‘they do bring the greatest and most present eases and remedyes, that ever either inwardlie or outwardlie were devised for mans health’.[1]

Lay healers (mostly women), who provided the majority of medical care, also purged the body therapeutically, as shown by the number of loosening remedies in manuscript recipe books. The phrase ‘better out than in’ neatly sums up Humouralist medical attitudes to any matter they felt was obstructing or corrupting the body. Purging was also supposed to be strong-acting. Shakespeare’s son-in-law, the physician John Hall treated the poet Michael Drayton with syrup of violets for a fever and wrote that it ‘wrought very well both upwards and downwards’. The definition of ‘very well’ can be put into context when considering that Hall regularly administered preparatory purging concoctions which ‘gave five or six stools a day without griping’, ‘five or six stools without pain the following days’, or ‘seven vomits…[then] eight stools for four mornings’.[2]

The ‘Aged’ patients that I study were thought to suffer from both diarrhoea and constipation as they aged, so I did expect this subject to be important in my research. But why would poo be gendered?

The main reason stems from scholarship that has highlighted how rarely early modern women’s writings mention bowel movements, in comparison to men. My research into ageing patients has found that this gender disparity then decreases with age. Why would this be? It seems that older women tended to refer to purges and stools a little more as they aged, while the proportion of men stayed the same. But what caused the initial gender difference and why did this change in old age?

Lady Anne Halkett figure at the Abbot House, Dunfermline Fife, Wikimedia commons

From costume dramas of courtiers in floor-length gowns and puritan women in austere body-concealing garments, we might assume that elite women diary-writers may have been deterred from sharing their bowel movements due to delicacy or demureness. It is possible that cultural feminine norms at this time precluded discussion in writing or in person about bodily evacuations, especially in gentrified circles, but this notion is somewhat challenged by details of other bodily excretions in diaries and letters. Women mentioned bloodletting, urine, phlegm, and kidney stones but rarely ‘stools’ or purges. The author and medical practitioner Lady Anne Halkett, for example, vividly described how she passed a bladder or kidney stone that ‘came away Longer than a Date Stone & very neere as big’.[3]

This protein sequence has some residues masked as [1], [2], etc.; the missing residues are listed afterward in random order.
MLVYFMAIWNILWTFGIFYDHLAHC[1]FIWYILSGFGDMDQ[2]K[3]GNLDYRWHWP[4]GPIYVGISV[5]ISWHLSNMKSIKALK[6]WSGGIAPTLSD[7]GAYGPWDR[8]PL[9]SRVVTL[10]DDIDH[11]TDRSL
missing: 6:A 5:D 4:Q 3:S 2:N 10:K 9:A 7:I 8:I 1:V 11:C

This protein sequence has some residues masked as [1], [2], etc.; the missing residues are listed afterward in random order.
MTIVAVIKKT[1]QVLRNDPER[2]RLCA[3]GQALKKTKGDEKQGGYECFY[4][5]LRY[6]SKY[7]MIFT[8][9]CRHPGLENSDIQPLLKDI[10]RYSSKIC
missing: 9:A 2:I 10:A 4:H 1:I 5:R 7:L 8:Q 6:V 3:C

One explanation highlighted by historian Olivia Weisser in her ground-breaking 2015 book on illness and gender, stems directly from the production and preservation of the sources themselves.[4] Women’s diaries that have survived from this time were overwhelmingly written by intensely devout noblewomen or wealthy elite. They generally follow the literary tradition of the spiritual diary. The largely Protestant trend for self-examination and spiritual practice through diary-keeping became increasingly popular into the latter half of the seventeenth century for both genders. Published manuals such as John Beadle’s 1656 The Journal or Diary of a Thankful Christian instructed the devout in how and why they should keep a journal. The practice was encouraged to prevent believers from the ‘root-sin’ of forgetting God’s power and benevolence and had step-by-step guidance on what to write.[5] They cited the advantages of meticulous ships’ diaries to successful journeys, and suggested the journals might be left to future generations as examplars of a pious life. Women wrote often of their health and illnesses in these diaries, but usually within a larger framework of the health of their faith and soul. Any meticulous record-keeping of the form and frequency of their faeces does not seem to have made the cut.